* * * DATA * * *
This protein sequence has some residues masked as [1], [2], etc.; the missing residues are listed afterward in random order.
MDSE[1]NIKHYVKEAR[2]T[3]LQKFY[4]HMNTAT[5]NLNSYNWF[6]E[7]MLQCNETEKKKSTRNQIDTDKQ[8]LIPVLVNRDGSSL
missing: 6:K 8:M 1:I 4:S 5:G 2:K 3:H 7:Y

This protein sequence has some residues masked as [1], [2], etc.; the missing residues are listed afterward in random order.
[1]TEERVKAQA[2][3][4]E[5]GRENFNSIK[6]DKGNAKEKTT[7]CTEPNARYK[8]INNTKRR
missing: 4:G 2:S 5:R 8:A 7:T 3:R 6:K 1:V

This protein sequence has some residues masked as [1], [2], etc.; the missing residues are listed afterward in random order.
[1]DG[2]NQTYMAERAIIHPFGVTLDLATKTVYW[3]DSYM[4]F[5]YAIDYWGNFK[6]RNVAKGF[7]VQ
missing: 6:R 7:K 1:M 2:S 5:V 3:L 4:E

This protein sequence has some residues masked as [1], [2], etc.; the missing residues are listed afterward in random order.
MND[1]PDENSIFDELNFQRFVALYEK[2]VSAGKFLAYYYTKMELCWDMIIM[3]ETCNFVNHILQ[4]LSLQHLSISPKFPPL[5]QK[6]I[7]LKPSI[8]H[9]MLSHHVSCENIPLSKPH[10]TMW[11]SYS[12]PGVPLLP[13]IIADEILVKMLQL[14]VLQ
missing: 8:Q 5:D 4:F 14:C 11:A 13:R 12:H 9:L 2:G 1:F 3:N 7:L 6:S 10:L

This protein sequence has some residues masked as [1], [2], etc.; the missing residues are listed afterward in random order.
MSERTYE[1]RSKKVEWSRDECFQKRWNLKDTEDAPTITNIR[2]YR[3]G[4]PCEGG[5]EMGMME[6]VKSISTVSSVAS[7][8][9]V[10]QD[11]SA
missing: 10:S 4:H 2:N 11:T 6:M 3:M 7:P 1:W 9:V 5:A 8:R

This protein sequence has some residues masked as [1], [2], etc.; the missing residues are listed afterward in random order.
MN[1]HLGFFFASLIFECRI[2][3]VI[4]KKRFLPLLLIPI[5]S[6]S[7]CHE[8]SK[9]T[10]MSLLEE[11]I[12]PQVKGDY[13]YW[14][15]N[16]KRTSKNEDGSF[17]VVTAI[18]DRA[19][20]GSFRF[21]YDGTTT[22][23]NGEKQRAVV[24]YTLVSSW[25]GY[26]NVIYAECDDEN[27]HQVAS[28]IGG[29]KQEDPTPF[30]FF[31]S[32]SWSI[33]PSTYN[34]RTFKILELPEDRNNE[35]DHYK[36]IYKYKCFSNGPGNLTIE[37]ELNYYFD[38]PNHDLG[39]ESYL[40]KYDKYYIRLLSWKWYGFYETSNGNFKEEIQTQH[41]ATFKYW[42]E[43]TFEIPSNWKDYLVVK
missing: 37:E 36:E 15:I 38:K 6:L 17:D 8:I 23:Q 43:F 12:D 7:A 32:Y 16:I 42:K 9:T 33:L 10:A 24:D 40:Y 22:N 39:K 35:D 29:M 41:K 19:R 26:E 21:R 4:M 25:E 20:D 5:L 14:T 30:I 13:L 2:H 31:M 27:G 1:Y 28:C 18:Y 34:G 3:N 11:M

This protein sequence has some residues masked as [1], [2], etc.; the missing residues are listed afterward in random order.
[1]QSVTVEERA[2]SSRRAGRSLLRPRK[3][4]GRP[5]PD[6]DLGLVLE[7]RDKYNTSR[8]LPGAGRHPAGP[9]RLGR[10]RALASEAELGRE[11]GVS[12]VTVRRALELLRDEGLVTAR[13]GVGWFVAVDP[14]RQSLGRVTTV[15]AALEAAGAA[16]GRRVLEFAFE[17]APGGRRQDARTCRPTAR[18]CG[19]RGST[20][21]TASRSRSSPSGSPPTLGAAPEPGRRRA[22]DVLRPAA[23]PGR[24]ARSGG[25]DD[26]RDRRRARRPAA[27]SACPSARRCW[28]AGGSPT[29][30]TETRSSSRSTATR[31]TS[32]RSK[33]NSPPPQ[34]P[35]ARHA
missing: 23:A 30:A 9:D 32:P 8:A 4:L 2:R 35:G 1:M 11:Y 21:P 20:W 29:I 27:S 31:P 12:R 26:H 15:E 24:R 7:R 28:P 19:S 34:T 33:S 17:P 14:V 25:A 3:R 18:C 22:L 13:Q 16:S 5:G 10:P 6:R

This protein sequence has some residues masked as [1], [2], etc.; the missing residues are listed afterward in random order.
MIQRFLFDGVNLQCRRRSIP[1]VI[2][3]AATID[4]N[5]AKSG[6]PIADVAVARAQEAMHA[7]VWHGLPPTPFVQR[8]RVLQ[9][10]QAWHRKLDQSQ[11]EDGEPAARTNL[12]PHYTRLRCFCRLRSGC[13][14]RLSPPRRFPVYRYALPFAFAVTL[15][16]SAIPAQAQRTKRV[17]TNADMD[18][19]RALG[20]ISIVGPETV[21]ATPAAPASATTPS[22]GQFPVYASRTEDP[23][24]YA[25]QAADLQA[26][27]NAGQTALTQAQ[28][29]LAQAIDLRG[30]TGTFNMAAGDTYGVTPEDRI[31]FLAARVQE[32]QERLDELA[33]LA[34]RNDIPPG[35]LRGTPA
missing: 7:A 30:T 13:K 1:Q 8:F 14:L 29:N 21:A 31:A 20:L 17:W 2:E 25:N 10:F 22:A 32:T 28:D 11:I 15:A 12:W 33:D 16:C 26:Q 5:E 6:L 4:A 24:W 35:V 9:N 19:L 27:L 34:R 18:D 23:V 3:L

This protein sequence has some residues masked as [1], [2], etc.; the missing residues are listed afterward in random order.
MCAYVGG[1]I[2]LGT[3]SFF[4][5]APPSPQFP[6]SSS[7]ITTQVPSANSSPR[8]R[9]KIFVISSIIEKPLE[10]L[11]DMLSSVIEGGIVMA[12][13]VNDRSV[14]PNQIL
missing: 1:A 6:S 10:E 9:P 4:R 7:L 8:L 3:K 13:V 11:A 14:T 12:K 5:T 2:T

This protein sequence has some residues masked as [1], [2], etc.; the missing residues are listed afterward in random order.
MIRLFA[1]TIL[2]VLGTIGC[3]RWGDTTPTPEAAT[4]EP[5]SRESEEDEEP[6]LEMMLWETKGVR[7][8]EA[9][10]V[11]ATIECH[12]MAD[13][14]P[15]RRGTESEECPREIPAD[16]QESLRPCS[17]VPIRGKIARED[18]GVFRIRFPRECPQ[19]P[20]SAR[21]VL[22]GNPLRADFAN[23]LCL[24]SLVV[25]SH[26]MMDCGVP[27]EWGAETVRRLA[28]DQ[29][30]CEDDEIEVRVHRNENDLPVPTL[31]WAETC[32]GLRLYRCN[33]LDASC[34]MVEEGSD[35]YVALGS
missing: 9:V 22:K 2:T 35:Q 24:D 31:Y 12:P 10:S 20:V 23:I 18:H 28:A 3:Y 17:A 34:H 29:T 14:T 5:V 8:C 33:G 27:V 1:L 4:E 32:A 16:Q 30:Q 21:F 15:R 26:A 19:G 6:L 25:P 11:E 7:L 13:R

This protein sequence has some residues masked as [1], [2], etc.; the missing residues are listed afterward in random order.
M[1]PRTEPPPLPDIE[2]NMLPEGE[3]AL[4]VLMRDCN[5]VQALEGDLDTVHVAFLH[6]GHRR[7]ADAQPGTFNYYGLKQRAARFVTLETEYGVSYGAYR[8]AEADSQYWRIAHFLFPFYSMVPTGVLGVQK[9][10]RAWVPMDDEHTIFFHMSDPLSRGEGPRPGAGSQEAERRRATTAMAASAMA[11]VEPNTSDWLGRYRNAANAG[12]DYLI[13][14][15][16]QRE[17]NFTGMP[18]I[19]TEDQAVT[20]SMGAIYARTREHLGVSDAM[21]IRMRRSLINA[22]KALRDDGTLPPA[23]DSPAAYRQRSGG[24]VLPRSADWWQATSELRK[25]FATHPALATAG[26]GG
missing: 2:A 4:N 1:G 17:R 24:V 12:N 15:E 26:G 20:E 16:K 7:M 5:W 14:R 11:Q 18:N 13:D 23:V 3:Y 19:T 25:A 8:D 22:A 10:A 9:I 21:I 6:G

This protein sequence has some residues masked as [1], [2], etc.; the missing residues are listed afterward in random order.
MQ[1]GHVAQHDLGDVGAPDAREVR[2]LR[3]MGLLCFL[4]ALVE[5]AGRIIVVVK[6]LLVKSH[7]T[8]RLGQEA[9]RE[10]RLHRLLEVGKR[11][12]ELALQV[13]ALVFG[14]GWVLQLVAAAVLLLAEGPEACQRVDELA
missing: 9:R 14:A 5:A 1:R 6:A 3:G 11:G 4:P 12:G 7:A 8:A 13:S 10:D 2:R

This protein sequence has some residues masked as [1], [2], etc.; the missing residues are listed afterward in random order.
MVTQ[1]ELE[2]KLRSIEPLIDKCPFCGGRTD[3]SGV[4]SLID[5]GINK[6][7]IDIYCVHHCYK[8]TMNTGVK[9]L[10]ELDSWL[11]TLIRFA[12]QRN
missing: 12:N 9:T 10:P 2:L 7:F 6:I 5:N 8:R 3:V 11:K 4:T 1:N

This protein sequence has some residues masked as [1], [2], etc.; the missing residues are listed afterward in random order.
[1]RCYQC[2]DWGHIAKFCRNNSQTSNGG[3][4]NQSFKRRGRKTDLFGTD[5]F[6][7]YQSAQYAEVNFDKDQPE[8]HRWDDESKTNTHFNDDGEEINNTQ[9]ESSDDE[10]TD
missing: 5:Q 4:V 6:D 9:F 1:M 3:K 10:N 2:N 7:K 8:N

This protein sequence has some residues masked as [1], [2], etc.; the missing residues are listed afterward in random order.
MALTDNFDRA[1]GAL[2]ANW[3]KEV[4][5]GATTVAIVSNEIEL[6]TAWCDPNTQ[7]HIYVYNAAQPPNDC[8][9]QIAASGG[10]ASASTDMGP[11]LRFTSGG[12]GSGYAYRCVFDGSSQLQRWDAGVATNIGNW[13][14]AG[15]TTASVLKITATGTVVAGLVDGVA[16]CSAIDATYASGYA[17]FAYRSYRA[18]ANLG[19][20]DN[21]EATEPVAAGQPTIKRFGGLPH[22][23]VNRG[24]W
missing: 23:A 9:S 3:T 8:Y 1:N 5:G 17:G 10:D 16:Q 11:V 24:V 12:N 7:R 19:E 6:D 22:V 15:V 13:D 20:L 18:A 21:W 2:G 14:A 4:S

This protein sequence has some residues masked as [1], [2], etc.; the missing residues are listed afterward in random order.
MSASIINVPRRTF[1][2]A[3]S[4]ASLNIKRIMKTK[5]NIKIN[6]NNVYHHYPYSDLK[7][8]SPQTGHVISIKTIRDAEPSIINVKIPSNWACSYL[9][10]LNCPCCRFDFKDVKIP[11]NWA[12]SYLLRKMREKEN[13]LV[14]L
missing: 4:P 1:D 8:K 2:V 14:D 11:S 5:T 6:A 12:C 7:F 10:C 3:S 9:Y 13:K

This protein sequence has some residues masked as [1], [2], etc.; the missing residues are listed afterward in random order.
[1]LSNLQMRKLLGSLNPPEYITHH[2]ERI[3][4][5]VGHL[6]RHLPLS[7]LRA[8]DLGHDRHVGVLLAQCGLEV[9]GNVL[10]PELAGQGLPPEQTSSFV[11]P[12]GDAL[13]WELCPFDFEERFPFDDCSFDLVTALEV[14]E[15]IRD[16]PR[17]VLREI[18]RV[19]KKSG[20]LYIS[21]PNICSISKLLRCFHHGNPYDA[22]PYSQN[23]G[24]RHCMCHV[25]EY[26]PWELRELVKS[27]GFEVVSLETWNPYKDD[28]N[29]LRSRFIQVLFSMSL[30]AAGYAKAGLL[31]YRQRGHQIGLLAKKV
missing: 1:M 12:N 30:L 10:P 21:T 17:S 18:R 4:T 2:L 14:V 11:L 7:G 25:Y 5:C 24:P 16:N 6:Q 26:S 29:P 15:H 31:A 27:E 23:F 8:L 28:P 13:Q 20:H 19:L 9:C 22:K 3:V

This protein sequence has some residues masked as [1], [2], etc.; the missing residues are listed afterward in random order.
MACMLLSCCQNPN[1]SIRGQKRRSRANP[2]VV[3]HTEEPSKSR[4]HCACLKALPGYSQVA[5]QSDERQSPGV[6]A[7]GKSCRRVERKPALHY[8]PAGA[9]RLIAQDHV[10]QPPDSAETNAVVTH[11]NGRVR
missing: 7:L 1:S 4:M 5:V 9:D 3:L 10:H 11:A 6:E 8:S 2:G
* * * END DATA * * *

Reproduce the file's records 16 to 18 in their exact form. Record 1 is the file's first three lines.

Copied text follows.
This protein sequence has some residues masked as [1], [2], etc.; the missing residues are listed afterward in random order.
MSASIINVPRRTF[1][2]A[3]S[4]ASLNIKRIMKTK[5]NIKIN[6]NNVYHHYPYSDLK[7][8]SPQTGHVISIKTIRDAEPSIINVKIPSNWACSYL[9][10]LNCPCCRFDFKDVKIP[11]NWA[12]SYLLRKMREKEN[13]LV[14]L
missing: 4:P 1:D 8:K 2:V 14:D 11:S 5:T 6:A 12:C 7:F 10:C 3:S 9:Y 13:K

This protein sequence has some residues masked as [1], [2], etc.; the missing residues are listed afterward in random order.
[1]LSNLQMRKLLGSLNPPEYITHH[2]ERI[3][4][5]VGHL[6]RHLPLS[7]LRA[8]DLGHDRHVGVLLAQCGLEV[9]GNVL[10]PELAGQGLPPEQTSSFV[11]P[12]GDAL[13]WELCPFDFEERFPFDDCSFDLVTALEV[14]E[15]IRD[16]PR[17]VLREI[18]RV[19]KKSG[20]LYIS[21]PNICSISKLLRCFHHGNPYDA[22]PYSQN[23]G[24]RHCMCHV[25]EY[26]PWELRELVKS[27]GFEVVSLETWNPYKDD[28]N[29]LRSRFIQVLFSMSL[30]AAGYAKAGLL[31]YRQRGHQIGLLAKKV
missing: 1:M 12:N 30:L 10:P 21:T 17:S 18:R 4:T 2:L 14:V 11:L 7:G 25:Y 5:C 24:P 16:N 6:Q 26:S 29:P 15:H 31:A 27:E 23:F 8:L 28:P 13:Q 20:H 19:L 9:C 22:K 3:V

This protein sequence has some residues masked as [1], [2], etc.; the missing residues are listed afterward in random order.
MACMLLSCCQNPN[1]SIRGQKRRSRANP[2]VV[3]HTEEPSKSR[4]HCACLKALPGYSQVA[5]QSDERQSPGV[6]A[7]GKSCRRVERKPALHY[8]PAGA[9]RLIAQDHV[10]QPPDSAETNAVVTH[11]NGRVR
missing: 7:L 1:S 4:M 5:V 9:D 3:L 10:H 11:A 6:E 8:S 2:G